News reports say the traveler in his 30s who was murdered by an angry mob on Friday in a tiny village in Pakistan’s southern Sindh province had sought a night’s sleep in the local mosque, as is customary for out-of-town strangers to do in this part of the world.

But according to locals in the town of Seeta, the visitor for some reason allegedly lit one or more of copies of the Quran on fire, a dangerous act in a country where blasphemy is not just illegal but can lead to murderous vigilante justice. In Pakistan, such desecrations -- whether committed or just rumored to be committed -- can lead to murder, often in front of authorities powerless to stop the tide of angry mobs stirred up by a smaller number of self-righteous rabble-rousers acting as judges and executioners in the name of God.  

In the latest incident, the punishment was administered by about 30 vigilantes who were spurred on by hundreds of jeering locals. They dragged the man out of the local police station, where he had already been detained, took him to the center of the village, doused him with kerosene and lit him on fire.

“He offered Isha prayers (on Thursday) and spent the night here. When (worshippers) came to the mosque for Fajr prayers (on Friday morning), we found charred copies of the Holy Quran,” the village imam, or Muslim minister, told Reuters.

Nine suspected vigilantes were arrested shortly after the murder, and another 21 were detained later in the day during police raids, according to Pakistan’s Dawn news agency. By its account, the man was already beaten to death before his body was burned. Seven police officers are also in custody and accused of negligence. Police claim they were overwhelmed by the more than 1,000 people who surrounded the station.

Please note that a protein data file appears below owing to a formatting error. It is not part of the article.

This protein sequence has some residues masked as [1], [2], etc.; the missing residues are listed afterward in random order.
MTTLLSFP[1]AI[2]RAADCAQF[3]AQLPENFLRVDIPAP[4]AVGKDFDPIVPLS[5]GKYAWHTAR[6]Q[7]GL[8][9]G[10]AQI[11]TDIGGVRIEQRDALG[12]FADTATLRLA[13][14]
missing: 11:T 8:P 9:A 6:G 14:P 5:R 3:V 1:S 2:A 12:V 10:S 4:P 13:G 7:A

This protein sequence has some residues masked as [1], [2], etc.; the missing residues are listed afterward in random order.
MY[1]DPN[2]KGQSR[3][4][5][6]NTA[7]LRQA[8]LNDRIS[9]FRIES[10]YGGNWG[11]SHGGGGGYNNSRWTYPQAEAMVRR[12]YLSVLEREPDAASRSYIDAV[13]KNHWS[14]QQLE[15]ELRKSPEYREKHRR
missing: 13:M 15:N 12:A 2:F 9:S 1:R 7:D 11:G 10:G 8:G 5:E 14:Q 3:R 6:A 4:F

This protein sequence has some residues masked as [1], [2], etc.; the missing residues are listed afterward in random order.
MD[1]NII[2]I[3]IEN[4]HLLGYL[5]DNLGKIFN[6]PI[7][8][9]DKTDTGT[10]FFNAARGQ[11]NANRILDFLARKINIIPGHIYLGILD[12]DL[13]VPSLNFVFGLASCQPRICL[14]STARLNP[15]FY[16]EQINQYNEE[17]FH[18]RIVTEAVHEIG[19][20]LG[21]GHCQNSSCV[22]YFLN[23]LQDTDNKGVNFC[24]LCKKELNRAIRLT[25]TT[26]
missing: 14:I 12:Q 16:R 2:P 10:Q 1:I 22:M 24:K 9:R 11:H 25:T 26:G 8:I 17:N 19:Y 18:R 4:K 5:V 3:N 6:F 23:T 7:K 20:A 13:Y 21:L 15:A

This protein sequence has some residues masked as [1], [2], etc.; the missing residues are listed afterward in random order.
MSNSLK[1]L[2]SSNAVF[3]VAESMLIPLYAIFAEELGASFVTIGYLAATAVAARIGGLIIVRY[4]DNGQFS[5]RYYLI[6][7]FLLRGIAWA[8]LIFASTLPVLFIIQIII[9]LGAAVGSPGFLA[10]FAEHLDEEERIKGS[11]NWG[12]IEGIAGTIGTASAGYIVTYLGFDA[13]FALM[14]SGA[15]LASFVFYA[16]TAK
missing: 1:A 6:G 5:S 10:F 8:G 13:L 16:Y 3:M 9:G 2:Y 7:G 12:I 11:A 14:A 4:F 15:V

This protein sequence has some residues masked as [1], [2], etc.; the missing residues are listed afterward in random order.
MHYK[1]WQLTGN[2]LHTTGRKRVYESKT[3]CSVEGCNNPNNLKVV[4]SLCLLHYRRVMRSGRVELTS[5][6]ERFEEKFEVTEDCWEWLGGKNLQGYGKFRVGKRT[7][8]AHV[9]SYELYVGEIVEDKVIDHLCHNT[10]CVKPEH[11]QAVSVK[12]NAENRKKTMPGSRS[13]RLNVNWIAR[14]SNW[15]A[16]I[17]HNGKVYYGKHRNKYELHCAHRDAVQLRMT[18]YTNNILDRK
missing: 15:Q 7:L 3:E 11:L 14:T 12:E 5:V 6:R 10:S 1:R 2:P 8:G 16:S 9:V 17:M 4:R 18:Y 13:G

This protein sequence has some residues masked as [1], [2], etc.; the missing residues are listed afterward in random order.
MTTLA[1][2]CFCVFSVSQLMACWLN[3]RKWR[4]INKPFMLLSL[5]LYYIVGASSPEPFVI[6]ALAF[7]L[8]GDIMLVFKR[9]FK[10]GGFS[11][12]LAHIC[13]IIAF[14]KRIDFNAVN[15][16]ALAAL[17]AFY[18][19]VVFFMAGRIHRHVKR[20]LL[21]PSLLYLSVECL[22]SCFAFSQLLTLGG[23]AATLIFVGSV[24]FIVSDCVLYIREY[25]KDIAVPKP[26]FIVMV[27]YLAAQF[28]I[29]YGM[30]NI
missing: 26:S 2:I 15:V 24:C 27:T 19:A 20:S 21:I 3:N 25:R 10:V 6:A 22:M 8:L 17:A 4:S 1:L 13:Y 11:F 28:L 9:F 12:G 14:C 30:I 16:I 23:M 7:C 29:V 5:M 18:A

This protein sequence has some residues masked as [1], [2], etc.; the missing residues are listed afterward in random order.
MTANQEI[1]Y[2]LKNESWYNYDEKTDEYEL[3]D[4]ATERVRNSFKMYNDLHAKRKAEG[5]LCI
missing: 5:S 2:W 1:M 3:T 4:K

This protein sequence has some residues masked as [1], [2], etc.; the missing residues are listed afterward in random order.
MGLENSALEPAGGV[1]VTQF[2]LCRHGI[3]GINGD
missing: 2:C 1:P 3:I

Just hours before the mob-inspired murder, the man had been beaten and delivered to the police station after local mosques broadcast on their bullhorns what had allegedly transpired.

Dawn quoted village watchman Noor Hussain as saying the suspect spoke in Saraiki accent. Saraiki is a Punjabi language group and is also spoken among many Hindus in the region. Police said that in the brief time that they had the man in custody, he refused to give up his identity. In accordance with Islamic custom the man was buried quickly in an unmarked local grave after the medical examiner released his charred remains.

According to a report in Dawn, an average of 53 people a year have faced blasphemy charges between 1986, when the law went into effect, and 2010. Of these, 52 people were murdered by angry vigilantes before their cases could be handled by the courts. Human Rights Watch estimates 1,400 blasphemy cases have been brought before Pakistan’s courts and 15 people are on death row after having been found guilty of blasphemy, according to CNN.  

In November, Pakistan’s high court dropped charges on Tuesday against Rimasha Masih, a 14-year-old Christian girl who was arrested on Aug. 17 on charges she desecrated a Quran in Merabad, a poor district outside Islamabad where some of the country’s Christian minority reside.

In his 15-page ruling, Chief Justice Iqbal Hameed Ur Rehman accused a local Muslim preacher (imam) of having an “ulterior motive” for leveling a “false implication” against the girl -- namely his effort to drum up support to expel the area’s Christian residents.